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Diocese of Pittsburgh will Formally Commemorate the Heretical Reformation

Diocese of Pittsburgh will Formally Commemorate the Heretical Reformation

Commemorating a formally condemned heretic simply saying that “a monk named Martin Luther issued a public challenge to a list of Catholic doctrines and practices.” Protestantism and its doctrines were condemned in the dogmatic Council of Trent. No Catholic would be commemorating the source of now some likely 40,000+ heretical ecclesial communities, which cannot officially be called churches. Like corrupt father Francis, like corrupt son in Pittsburgh.

As a sign that animosity can heal into friendship, Catholic and Lutheran leaders in Southwestern Pennsylvania are holding a shared commemoration of the 500th anniversary of the Reformation.

The first event will be “An Evening of Repentance” for harm done by followers of each tradition to the other. A public prayer service will take place on Tuesday, March 14 at 7 PM in St. John the Baptist Byzantine Catholic Cathedral, Munhall.

Events and reflections related to the 500th anniversary can be found on the Facebook page “Lutherans and Roman Catholics on the Way in Southwestern Pennsylvania!” http://bit.ly/500yrsELCACath.

The Reformation, which tore apart Western Christianity, began on October 31, 1517, when a monk named Martin Luther issued a public challenge to a list of Catholic doctrines and practices. Luther was excommunicated, sparking religious and political conflict that played out in wars and persecution.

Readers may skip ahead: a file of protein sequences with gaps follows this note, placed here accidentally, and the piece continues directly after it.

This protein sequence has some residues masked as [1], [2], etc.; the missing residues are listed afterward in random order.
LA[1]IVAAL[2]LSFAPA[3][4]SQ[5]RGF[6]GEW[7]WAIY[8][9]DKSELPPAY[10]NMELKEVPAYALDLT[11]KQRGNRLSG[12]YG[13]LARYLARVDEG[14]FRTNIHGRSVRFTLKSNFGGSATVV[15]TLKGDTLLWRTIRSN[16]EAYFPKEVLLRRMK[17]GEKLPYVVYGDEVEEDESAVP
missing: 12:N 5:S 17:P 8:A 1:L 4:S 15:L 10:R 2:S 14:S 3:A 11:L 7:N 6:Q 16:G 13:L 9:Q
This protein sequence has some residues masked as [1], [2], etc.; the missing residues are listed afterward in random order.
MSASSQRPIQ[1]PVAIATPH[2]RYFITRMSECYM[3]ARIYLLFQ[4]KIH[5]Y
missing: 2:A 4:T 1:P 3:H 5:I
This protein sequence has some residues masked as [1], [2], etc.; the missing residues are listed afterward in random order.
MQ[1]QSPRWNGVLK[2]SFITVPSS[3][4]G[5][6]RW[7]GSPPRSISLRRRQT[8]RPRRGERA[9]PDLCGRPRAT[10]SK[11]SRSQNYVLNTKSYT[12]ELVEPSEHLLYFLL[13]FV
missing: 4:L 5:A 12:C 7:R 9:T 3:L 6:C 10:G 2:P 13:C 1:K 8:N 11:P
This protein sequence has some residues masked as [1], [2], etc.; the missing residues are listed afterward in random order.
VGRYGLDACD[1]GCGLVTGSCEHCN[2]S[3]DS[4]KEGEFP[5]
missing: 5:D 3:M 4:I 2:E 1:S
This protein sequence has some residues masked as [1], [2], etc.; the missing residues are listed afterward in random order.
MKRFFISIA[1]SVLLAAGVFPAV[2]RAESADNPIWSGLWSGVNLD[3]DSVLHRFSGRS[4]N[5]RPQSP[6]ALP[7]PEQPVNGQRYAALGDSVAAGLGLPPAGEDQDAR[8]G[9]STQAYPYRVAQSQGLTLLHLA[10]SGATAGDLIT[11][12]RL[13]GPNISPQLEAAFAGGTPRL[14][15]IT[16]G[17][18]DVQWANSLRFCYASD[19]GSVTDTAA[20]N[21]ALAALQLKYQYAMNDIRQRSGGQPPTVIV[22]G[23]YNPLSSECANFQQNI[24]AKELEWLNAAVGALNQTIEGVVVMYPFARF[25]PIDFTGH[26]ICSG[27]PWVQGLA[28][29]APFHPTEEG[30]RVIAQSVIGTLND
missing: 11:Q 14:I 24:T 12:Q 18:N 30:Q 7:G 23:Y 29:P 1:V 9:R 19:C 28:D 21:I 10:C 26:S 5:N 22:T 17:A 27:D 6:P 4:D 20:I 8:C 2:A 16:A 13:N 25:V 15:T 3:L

The 20th century saw many efforts to heal those wounds and pursue Christian unity. In 1999 the Vatican and the Lutheran World Federation signed the “Joint Declaration on the Doctrine of Justification,” outlining a common understanding on the main doctrine that had sparked the Reformation. Last year the Evangelical Lutheran Church in America and the U.S. Catholic bishops’ Committee on Ecumenical and Interreligious Affairs signed the “Declaration on the Way” including 32 statements of agreement on issues that no longer divide the two traditions. Other differences remain, including over ordination and papal authority.

Last month local Catholic and Lutheran bishops formally announced the joint observances.

“[B]ecause we share a warm, forthright and collegial relationship with each other, we invite you to join us as we celebrate our unity in Jesus Christ,” said the letter from Bishop Kurt Kusserow of the Southwestern Pennsylvania Synod of the Evangelical Lutheran Church in America; Archbishop William Skurla of the Byzantine Catholic Archeparchy of Pittsburgh; Bishop Edward Malesic of the Roman Catholic Diocese of Greensburg and Bishop David Zubik of the Roman Catholic Diocese of Pittsburgh.

“Five centuries ago an attempt to bring reform to the Church resulted in division and schism among followers of Jesus Christ. . . . During this year of commemoration, we invite you to join us in allowing the gospel of Jesus Christ under the power of the Holy Spirit to transform us for a more visible unity manifested in prayer, acts of mercy and common pursuit of peace with justice.”

Read the full article at Pittsburgh Diocese

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